Skip to content Skip to navigation


Blog entry

In my focus on the "facts and documents" end of historic research, I tend to have little patience for discussions of "theories about theories" far removed from a consideration of the lives and experiences of actual people in history. That doesn't mean that I don't value them. The study of history is far from an objective, value-neutral practice, and if we don't examine and address the subjective, value-infused context in which history is done, we end up accepting those contexts as "fact" when they are far from any such thing.

Lesbian Historic Motif Podcast - Episode 18b - Interview with Kathleen Knowles

(Originally aired 2018/01/13 - listen here)

A series of interviews with authors of historically-based fiction featuring queer women.

In this episode we talk about

One of the themes that I find really valuable in this collection of essays is poking at the question of whether and why it is important to find connections between historic modes of sexuality and the modes familiar to modern producers and consumers of historic research and theory. Given how prominent and foundational Lillian Faderman has been in the field of lesbian history, I always feel a bit guilty when I describe my winces at certain of her approaches, though in this essay I think she addresses the underlying premises of those winces fairly directly.

One of the more biting criticisms in this collection of the popularity of a "queer history" approach of a "lesbian history" approach is that the study of the history of male homosexuality has often rested on inherently misogynistic bodies of work--not merely the historic misogyny that skewed the historic record toward the experiences and opinions of men, but just as often the modern misogyny of historians whose desire to validate and elevate male homoerotic relationships in history relies on a denigration of the presence and valuing of women in society.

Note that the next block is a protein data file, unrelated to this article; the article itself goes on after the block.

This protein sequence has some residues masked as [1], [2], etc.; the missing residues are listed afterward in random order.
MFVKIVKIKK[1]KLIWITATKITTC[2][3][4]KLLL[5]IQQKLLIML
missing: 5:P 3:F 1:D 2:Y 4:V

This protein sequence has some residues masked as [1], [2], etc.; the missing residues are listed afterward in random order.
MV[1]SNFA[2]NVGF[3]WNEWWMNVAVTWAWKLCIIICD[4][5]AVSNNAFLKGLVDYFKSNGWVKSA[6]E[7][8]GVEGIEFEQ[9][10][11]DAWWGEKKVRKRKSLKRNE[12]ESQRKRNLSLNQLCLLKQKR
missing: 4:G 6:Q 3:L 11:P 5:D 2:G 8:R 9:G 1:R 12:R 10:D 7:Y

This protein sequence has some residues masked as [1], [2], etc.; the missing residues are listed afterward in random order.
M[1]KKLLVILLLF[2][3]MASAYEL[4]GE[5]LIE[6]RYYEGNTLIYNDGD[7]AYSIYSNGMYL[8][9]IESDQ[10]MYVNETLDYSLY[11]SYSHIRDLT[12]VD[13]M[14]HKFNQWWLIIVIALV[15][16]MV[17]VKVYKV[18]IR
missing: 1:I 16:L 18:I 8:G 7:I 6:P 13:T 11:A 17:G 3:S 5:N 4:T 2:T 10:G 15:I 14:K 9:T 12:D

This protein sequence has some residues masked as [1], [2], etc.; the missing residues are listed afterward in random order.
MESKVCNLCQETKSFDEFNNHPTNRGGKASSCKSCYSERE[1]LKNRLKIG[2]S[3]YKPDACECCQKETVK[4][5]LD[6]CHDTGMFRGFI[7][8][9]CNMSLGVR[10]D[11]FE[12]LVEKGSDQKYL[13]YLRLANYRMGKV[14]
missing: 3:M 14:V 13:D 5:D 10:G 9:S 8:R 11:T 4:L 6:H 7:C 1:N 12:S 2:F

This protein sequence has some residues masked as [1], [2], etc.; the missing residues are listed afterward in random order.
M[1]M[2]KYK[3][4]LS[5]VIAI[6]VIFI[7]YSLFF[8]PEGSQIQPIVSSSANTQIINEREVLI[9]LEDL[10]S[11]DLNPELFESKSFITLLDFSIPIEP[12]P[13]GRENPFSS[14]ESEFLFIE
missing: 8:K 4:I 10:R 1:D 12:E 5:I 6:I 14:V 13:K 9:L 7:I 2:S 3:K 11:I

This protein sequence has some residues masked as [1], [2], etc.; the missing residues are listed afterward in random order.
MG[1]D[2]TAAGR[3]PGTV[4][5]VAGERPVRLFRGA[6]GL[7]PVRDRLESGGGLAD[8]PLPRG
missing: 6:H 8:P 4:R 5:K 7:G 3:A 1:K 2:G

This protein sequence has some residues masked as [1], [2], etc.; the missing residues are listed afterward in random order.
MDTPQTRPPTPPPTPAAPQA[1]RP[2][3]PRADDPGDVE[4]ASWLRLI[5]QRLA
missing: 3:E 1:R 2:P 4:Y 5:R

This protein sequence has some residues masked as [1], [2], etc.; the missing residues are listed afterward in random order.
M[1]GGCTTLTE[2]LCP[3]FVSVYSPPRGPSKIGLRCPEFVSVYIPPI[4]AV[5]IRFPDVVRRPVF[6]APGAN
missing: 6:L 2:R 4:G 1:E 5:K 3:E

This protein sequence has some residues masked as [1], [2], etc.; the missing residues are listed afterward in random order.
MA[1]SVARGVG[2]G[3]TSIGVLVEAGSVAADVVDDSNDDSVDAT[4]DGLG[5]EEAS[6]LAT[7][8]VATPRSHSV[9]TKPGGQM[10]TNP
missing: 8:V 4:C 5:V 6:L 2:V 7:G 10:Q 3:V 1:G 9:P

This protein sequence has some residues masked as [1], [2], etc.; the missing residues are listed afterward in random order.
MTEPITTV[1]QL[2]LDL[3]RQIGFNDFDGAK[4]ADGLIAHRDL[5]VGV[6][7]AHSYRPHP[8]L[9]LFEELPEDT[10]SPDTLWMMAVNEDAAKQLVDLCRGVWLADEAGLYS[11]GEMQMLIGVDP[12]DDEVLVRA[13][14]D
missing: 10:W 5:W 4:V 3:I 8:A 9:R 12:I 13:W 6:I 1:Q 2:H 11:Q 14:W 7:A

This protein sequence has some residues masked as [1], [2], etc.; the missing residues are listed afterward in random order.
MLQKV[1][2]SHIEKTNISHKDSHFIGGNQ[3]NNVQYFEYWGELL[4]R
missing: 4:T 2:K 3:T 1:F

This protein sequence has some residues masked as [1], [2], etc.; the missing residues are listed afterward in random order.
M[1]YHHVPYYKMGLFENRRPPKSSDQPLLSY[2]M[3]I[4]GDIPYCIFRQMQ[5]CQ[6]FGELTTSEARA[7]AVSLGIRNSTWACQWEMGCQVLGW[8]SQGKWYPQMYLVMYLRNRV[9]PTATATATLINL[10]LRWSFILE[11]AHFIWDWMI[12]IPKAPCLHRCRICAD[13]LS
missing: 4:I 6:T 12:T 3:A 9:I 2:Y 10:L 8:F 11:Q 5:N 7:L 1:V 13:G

Research into an awareness of same-sex desire in history often fixes on the use of specific vocabulary or the clear understanding of certain definable categories of behavior. But in this article, Puff looks more deeply at oblique ways in which social knowedge of same-sex desire is made evident. The case of Greta von Möskirch demonstrates that her contemporaries were clearly aware of the possibility that female-presenting individuals might desire other female-presenting individuals, but also that they had a variety of frameworks for "explaining" that phenomenon.

The inclusion of this article in The Lesbian Premodern was what spurred me to track down Bennett's more extensive article on this memorial, and thus to create the podcast episode on joint same-sex grave memorials through the ages. Artifacts like this and the context around them always inspire me to imagine the personal stories of the women involved.

It isn't entirely uncommon in myth and legend for a woman to become pregnant without the participation of a (human) man. It's rather less common to find stories in which pregnancy is attributed to sexual activity between women--whether, as in this case, with divine assistance, or as in the case in an early Irish text, where the sperm is leftover from one of the women's prior heterosexual activity. With all the fertility technology we have today, the idea of two women being co-genetic parents of a child is still mostly theoretical.

A vacation schedule affects one's sense of time even without the distractions I've had during this particular holiday season. (The sort that will make amusing family stories for years to come.) So I almost forgot it was LHMP day! This amusing meditation on the interpretation of fashionable female figures in medieval manuscripts that belonged to women as being a psychological equivalent of "barbie dolls" seems to fit in well on a day for toys and presents. I hope all my readers are enjoying whatever winter holidays they prefer.

Lesbian Historic Motif Podcast - Episode 19c - Book Appreciation with Ellen Klages

(Originally aired 2018/02/17 - listen here)

Ellen Klages returns to the podcast to talk about some favorite lesbian historical stories.

No transcript is available for this podcast.

Lesbian Historic Motif Podcast - Episode 19b - Interview with Ellen Klages

(Originally aired 2018/02/10 - listen here)

I talk with Ellen Klages about her novella "Passing Strange" and her love of 20th century history.

No transcript is available for this show at this time.


Subscribe to LHMP